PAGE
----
So there’s this theory and it involves a snow globe.
Let’s start there with your globe. It's a dome that connects to the base of your foundation—your mental birthplace, your first thought. Now imagine this globe as your mind. All that happens inside this snow globe is a product of your doing. The layout, the sky, the weather, the environment, all of these are under your control. You are the ruler of this little world.
Yes. What I’m saying is, in fact, that we live in two worlds: one in our minds and one with our bodies. The snow globe is the world to which we retreat. It’s the vacation and the laboratory. It’s where we were born and where we go before dying. The snow globe is our home away from home. It’s how we find ourselves when we move onto a new chapter. It is our movable mind.
Plato claimed, “There is one world for the apparent and one for our senses.” In other words, there is reality and then there is the snow globe. Plato also claimed that our senses never change, further stating that the sensible world also does not change. What I am saying is that the snow globe, the true universe, as Plato called it, is the world where we can, in fact, change reality’s universals and replace them with our own. It doesn’t stop at our senses. Instead, it proceeds further, so that those senses can create another realm, one where we can live vicariously. It’s the world that we can control and therefore change as our senses evolve. One month, the globe could depict a snow-covered bar with a striving musician singing from within. And the month after it could feature a shepherd shielding his eyes in a wind-stricken desert. These scenarios are possibilities for the outside world.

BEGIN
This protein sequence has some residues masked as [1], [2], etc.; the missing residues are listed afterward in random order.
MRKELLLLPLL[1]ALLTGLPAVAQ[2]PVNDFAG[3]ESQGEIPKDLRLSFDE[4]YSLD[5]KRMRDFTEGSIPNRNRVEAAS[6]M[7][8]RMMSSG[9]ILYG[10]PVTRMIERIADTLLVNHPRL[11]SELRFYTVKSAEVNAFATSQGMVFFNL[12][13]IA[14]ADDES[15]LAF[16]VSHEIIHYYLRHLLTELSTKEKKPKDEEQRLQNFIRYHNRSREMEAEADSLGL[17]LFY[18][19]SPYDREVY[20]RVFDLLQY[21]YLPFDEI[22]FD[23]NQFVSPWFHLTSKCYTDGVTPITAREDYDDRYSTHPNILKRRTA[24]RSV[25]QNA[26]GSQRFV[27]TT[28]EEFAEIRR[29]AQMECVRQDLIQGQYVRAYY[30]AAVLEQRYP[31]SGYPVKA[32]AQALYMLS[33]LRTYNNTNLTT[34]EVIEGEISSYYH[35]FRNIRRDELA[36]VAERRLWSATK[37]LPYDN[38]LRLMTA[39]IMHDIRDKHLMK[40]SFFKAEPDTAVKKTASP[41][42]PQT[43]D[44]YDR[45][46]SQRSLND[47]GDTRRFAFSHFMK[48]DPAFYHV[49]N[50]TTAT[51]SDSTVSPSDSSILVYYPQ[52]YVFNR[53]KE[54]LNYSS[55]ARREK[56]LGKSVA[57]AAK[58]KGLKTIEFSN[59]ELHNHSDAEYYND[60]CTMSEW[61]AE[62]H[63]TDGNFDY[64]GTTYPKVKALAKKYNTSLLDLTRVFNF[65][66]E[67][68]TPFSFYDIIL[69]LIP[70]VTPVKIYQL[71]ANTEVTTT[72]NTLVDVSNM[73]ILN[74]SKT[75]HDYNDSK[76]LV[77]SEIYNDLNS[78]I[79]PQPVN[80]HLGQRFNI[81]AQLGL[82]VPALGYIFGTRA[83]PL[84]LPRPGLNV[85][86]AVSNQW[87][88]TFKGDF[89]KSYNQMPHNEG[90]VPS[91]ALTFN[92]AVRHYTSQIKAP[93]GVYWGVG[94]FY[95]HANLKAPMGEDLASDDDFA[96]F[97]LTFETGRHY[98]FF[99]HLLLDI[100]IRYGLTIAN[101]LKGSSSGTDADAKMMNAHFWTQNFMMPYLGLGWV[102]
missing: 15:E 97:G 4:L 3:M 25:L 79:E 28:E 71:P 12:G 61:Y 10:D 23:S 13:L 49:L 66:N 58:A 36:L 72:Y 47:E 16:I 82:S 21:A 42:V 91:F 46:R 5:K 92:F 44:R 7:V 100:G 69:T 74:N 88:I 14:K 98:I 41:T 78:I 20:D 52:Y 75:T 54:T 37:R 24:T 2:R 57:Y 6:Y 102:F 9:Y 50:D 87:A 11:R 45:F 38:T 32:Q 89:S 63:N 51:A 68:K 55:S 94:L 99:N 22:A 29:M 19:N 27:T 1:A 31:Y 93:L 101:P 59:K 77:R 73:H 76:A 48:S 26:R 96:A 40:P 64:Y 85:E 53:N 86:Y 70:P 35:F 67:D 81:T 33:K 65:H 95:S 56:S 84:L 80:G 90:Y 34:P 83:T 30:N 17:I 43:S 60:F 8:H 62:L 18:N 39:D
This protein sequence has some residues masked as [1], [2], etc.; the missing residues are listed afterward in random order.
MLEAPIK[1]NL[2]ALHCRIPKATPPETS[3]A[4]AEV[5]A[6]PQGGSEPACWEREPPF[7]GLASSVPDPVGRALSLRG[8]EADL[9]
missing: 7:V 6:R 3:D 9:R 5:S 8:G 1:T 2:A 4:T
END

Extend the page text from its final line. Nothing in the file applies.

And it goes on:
So, what is the world beyond the glass ceiling? It’s the world that we have to share. It is a reality. Outside of the snow globe, there are other powers and other forces contradicting the lives we live within. This is a dual presence. It’s why we have escaped in literature and film. It’s why we have our snow globes. It’s so that no matter what state we are in—happy, sad, Alabama—we always have a world of our own, one where we are the changes.
It is important that we do not visit our snow globes for too long because they are only supposed to be temporary. We must use our mental architecture and return to the land of reality. We must envision the real world as our snow globes and start shaping our dreams as we saw them in our heads. In hindsight, we can now see that our snow globes were our solutions to everyday struggles. They cannot cure us fully. Instead, they can only be used as treatment. The complete cure for these struggles begins with our snow globe and ends with its application to the real world. Show us your snow globe, crack the glass ceiling and share your mind.